Atazanavir: Have We Finally Arrived at Once-Daily Dosing for HIV?
By John O’Brien, PharmD, HIV Pharmacy Specialist, Positive PACE Clinic, Santa Clara Valley Medical Center, and Carol A. Kemper, MD, FACP
Atazanavir (Reyetaz®), an azapeptide class of protease inhibitors, was approved by the US FDA for use in HIV infection on June 20, 2003. Atazanavir (ATV) has a unique pharmacokinetic profile allowing for once-daily dosing, which is optimized when taken with food.
Clinical Trials Data
Several clinical trials, in both antiretroviral (ARV)-naïve and -experienced patients, comparing combinations of 2 nucleoside reverse transcriptase inhibitors (nRTIs) with either ATV or another protease inhibitor, have been completed, some of which are available for review only in abstract form. In a randomized, dose-blinded clinical trial in which 420 treatment-naïve patients were enrolled, Sanne and colleagues evaluated combinations of d4T, ddI, and various dosages of ATV (either 200, 400, or 500 mg daily) vs nelfinavir (NLF) 750 mg t.i.d.1 The average CD4 count and viral load for the 4 treatment groups were similar at entry to study (about 350 and 4.7 log10 viral copies/mL, respectively). In the intent-to-treat analysis, 36% of patients receiving ATV 400 mg daily and 39% of those receiving NLF were undetectable (HIV viral load < 50 copies/mL) at 48 weeks of therapy. CD4 count increases were similar for the 2 groups (220 cells/mm3 and 185 cells/mm3 for the ATV 400 mg and NLF groups, respectively). Patients receiving ATV had significantly less diarrhea (20%) compared with those receiving NLF (60%) (P < .0001). Jaundice occurred in 6% of patients receiving ATV 400 mg daily, compared with none of the patients receiving NLF (P < .03). Mean fasting LDL decreased 4% in patients receiving ATV, while LDL increased 30% in patients receiving NLV.
In a second double-blind clinical trial, treatment-naïve patients with CD4 counts > 100 cells/mm3 were randomly assigned to receive d4T/3TC plus either ATV 400 mg or 600 mg daily, or NLF 1250 mg b.i.d. for 48 weeks.2 Baseline CD4 and viral loads were similar for both ATV arms and NLF (baseline CD4, ~270 cells/mm3). In the intent-to-treat analysis following 48 weeks of therapy, 31%, 36%, and 38% of patients receiving ATV 400 mg, ATV 600 mg, or NLF, respectively, had viral loads < 50. Baseline HIV viral loads decreased 2.51, 2.58, and 2.31, respectively (P < .05, comparing all 3 groups). Increases in CD4 cell counts were similar.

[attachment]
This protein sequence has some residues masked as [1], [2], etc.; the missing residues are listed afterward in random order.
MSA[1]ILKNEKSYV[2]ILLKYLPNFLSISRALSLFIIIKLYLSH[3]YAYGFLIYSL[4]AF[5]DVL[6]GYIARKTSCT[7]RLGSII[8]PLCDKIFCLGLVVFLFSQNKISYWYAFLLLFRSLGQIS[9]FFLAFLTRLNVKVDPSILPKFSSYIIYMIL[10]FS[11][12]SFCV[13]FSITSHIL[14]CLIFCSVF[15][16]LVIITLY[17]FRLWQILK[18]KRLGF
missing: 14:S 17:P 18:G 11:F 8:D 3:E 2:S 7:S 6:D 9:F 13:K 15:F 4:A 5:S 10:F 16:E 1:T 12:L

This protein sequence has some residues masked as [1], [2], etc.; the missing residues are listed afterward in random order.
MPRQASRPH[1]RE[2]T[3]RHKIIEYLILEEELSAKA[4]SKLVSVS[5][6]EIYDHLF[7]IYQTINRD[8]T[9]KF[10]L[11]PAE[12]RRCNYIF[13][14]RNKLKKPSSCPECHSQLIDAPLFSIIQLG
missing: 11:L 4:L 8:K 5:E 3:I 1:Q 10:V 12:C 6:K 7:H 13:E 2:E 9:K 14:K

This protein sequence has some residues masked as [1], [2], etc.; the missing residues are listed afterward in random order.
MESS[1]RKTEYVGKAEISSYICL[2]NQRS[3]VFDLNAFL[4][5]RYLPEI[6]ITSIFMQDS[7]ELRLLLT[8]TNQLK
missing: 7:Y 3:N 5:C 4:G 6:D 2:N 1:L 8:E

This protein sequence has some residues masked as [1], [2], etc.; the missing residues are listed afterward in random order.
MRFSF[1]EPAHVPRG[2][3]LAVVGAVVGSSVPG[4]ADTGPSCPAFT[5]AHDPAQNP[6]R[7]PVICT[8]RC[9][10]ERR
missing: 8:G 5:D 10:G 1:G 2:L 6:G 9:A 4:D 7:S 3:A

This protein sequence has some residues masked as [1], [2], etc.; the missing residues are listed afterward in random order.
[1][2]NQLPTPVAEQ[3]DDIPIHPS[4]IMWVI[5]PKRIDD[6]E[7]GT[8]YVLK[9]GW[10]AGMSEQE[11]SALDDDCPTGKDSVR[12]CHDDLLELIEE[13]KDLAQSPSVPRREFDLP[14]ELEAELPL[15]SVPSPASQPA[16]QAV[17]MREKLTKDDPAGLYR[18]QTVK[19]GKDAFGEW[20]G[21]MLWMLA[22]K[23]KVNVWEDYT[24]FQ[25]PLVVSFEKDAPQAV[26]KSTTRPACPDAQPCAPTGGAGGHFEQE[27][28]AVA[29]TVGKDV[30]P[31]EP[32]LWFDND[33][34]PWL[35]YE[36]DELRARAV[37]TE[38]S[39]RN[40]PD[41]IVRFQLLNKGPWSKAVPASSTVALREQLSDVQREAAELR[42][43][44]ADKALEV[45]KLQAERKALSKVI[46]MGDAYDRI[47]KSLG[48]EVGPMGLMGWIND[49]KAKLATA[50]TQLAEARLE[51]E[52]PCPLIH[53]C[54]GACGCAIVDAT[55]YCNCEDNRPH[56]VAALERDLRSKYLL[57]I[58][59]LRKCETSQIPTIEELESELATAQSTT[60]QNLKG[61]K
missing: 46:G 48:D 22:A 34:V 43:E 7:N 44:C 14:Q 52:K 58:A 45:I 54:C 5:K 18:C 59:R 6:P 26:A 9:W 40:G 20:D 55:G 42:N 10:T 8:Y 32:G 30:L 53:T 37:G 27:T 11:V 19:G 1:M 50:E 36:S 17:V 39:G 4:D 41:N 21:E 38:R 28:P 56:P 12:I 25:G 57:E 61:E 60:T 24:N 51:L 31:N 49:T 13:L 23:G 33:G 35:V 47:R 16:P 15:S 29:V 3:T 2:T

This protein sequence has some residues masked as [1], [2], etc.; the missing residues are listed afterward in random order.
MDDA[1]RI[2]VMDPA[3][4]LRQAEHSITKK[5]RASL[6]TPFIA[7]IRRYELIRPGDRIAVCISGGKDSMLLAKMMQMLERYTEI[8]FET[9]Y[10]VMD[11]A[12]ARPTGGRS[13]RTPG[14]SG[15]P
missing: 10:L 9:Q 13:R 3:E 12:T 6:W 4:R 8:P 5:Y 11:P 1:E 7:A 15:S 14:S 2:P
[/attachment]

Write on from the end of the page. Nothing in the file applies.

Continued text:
Haas and colleagues assessed the response of 85 treatment-experienced patients who were randomized to receive 2 nRTIs plus either ATV 400 mg daily or 600 mg once daily, saquinavir (SAQ) 1200 mg once daily, or ritonavir 400 mg/SAQ 400 mg twice daily.3 At baseline the groups were well matched, with a similar mean CD4 cell count (~330 cells/mm3), although slightly more than half of the patients receiving ATV 400 mg daily had viral loads > 30,000 copies/mL, compared with 22% of patients receiving RTV/SAQ. Following 48 weeks of therapy, the reduction in HIV viral load was similar for patients receiving either dose of ATV or RTV/SAQ, and CD4 counts increased 109, 55, and 149 cells, respectively (P values not reported).
In a fourth study, 358 protease-inhibitor-experienced patients were randomly assigned to receive tenofovir plus one other nRTI plus either ATV 300 mg/RTV 100 mg daily, ATV/SAQ once daily, or lopinavir/ritonavir (LPV/r). The groups were well balanced at entry to study, with an average CD4 count of ~300 cells/mm3. In the intent-to-treat analysis, 39%, 23%, and 42% of patients receiving either ATV/RTV, ATV/SAQ, or LPV/r, respectively, were undetectable (< 50 particles/mL) at 24 weeks of therapy.
On the other hand, once-daily atazanavir 400 mg/d did not appear to perform as well as LPV/r in another study involving heavily pretreated patients failing their current protease inhibitor. Cohen and colleagues randomly assigned 300 patients failing their current PI, all of whom had baseline CD4 counts > 50 cells/mL, to receive either ATV 400 mg/d (unboosted) or LPV/r.5 At 24 weeks of therapy, 54% of patients receiving LPV/r vs 38% of those receiving ATV had undetectable viral loads (< 50 particles/mm3).